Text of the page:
Understanding And Minimizing The Risks Of Business Growth

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Risk Reward Buttons Shows Risks Or Rewards© 2013 Vinny Ribas for LeaderBridge

‘Risk tolerance’ refers to the measure of risk that a person or a company is willing and able to take in any major move they make. For example, an entrepreneur might determine that he is willing to (invest) only a certain amount of money to start a business because he would lose too much if the venture didn’t succeed. Analyzing and knowing the amount of risk you are willing to take is an extremely wise move, because it prevents you from getting in far deeper than you are comfortable with. Overstepping those boundaries can result in making desperate moves. You may also end up losing much more than you can afford to lose. It can cost you your friends, your reputation, your privacy and even your health. If you go too far over the line it can also destroy your family.

There is almost always risk involved in getting aggressive to grow your business. When you are planning out your strategies, it is essential that you do a risk analysis on yourself, on your company, and on everyone else who might be affected by your choices (employees, family, vendors, investors etc.). Here are some of the scenarios you will face, tough questions you need to ask yourself, and some possible ways to minimize the risks. It’s vital that you are brutally honest with yourself! If you’re not, you may end up losing much more than you were ever willing to risk.

Financial Impact

Depending on the way you plan on growing your business, you may need to make a financial commitment. You may have to invest in more marketing, more equipment, more employees and a lot more.

Due to these necessary investments, be aware that there may be lower or limited income and/or profits for a while. In fact there may be an extended amount of time before your income or profit rises. You need to decide how long you and your company are willing and able to make less money than you would make in a more traditional job. How much money do you need to make on an ongoing basis to justify making this your career? How does your family feel about your decisions? Is everyone willing to live a more moderate lifestyle until your investments pay off?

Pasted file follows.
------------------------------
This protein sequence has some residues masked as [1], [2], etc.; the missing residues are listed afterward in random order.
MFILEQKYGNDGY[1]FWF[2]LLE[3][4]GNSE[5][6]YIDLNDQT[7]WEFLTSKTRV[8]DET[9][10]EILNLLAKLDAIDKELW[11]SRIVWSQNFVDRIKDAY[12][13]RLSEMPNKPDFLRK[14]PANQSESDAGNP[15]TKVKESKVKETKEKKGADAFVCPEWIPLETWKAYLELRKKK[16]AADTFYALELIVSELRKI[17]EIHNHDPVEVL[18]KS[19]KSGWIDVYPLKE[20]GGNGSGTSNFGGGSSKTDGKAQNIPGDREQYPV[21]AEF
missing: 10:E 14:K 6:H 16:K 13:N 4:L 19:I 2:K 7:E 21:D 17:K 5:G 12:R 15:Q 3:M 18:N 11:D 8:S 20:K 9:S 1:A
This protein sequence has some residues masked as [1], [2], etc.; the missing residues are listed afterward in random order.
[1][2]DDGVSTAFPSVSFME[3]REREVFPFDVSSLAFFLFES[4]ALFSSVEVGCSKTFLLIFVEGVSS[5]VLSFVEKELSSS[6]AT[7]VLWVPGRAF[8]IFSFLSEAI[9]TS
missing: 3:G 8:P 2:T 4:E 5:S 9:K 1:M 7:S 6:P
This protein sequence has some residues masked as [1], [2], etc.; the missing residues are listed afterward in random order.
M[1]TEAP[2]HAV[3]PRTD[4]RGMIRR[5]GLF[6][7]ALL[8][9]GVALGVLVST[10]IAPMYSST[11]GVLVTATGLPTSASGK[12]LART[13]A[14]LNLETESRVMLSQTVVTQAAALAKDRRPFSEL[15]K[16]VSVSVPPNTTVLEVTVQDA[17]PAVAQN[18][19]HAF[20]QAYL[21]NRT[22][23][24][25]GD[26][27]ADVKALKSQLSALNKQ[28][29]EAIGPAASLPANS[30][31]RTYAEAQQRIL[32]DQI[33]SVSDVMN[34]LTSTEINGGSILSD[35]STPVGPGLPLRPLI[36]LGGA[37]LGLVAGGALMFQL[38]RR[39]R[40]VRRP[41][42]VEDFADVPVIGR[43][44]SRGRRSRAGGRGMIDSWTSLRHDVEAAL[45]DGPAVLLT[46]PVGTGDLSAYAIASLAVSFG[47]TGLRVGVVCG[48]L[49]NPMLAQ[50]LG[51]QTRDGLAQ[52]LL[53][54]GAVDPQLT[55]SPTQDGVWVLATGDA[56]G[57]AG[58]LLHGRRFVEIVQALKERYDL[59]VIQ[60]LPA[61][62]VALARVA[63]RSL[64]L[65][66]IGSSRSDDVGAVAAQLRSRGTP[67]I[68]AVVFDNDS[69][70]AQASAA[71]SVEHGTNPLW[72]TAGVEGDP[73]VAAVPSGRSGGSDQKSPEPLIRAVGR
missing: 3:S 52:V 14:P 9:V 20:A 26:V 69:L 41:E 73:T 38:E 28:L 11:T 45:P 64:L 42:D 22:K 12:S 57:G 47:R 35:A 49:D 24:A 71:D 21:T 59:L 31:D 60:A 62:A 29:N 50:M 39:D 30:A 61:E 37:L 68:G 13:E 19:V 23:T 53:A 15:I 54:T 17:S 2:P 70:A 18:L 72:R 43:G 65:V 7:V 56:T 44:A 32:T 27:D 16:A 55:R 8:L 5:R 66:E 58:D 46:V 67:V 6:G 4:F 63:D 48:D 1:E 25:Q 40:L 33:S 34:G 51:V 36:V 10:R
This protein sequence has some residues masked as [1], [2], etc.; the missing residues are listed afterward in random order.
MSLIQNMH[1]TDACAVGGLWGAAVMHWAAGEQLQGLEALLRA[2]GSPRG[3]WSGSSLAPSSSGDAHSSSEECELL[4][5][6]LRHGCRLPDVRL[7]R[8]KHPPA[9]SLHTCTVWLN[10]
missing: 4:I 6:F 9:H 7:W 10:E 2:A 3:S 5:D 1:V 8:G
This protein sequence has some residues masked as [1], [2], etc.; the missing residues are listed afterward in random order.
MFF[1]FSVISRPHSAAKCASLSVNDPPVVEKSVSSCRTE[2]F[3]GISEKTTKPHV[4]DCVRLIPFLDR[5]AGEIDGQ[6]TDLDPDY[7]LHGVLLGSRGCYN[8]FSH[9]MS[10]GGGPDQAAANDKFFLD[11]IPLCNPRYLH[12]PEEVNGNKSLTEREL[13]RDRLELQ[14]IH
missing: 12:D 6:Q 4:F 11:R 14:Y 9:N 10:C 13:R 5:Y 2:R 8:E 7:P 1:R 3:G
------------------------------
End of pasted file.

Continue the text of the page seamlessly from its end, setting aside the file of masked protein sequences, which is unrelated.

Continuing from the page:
Here are some ways you can minimize this risk:

  • Change plans and move to a strategy that doesn’t require any or as much investment on your part (options for this will be discussed in an upcoming video).
  • Create multiple or alternative streams of income before you make your investment. That way you know your bills and salary are covered.
  • Start slowly and expand as your income and profits increase.
  • Save up first so you are not counting on your day-to-day income to finance your growth.
  • Find investors who will carry you for a short while or for an extended period of time, depending on your needs.
  • Borrow the money needed to finance your growth.
  • Rather than paying yourself according to the business’s profit, put yourself on a modest salary. That way your personal income is steady. Then, when you have a larger than usual profit, you can use that money to finance your growth.
  • Pre-sell your products or services to minimize up-front, out-of-pocket costs.
  • Lease as much as you can instead of buying if it makes sense.
  • Put some money away every month from your profits to replace and/or repair equipment.
  • Find investors to take the risk for you.
  • Put strict limits on unnecessary expenditures.

Time Investment

You may have to spend more time than you did previously, or be away from home for extended time periods. Do you get a smaller home or apartment because you won’t be spending much time there? If you have a family, or if you are in a serious relationship with someone, you need to find out how this will affect them.  Distance can put a toll on any relationship. This is no time to be selfish. Everyone needs to be on the same page.

In order to minimize this risk, you can:

  • Bring your family with you, at least once in a while.
  • Carefully plan and limit your time away from home. (e.g. – 2 weeks/month or just weekends)
  • When you’re away from home, be sure to communicate with your family every day. Schedule the time if you can, and use webcams (e.g. Skype) because it is more personal.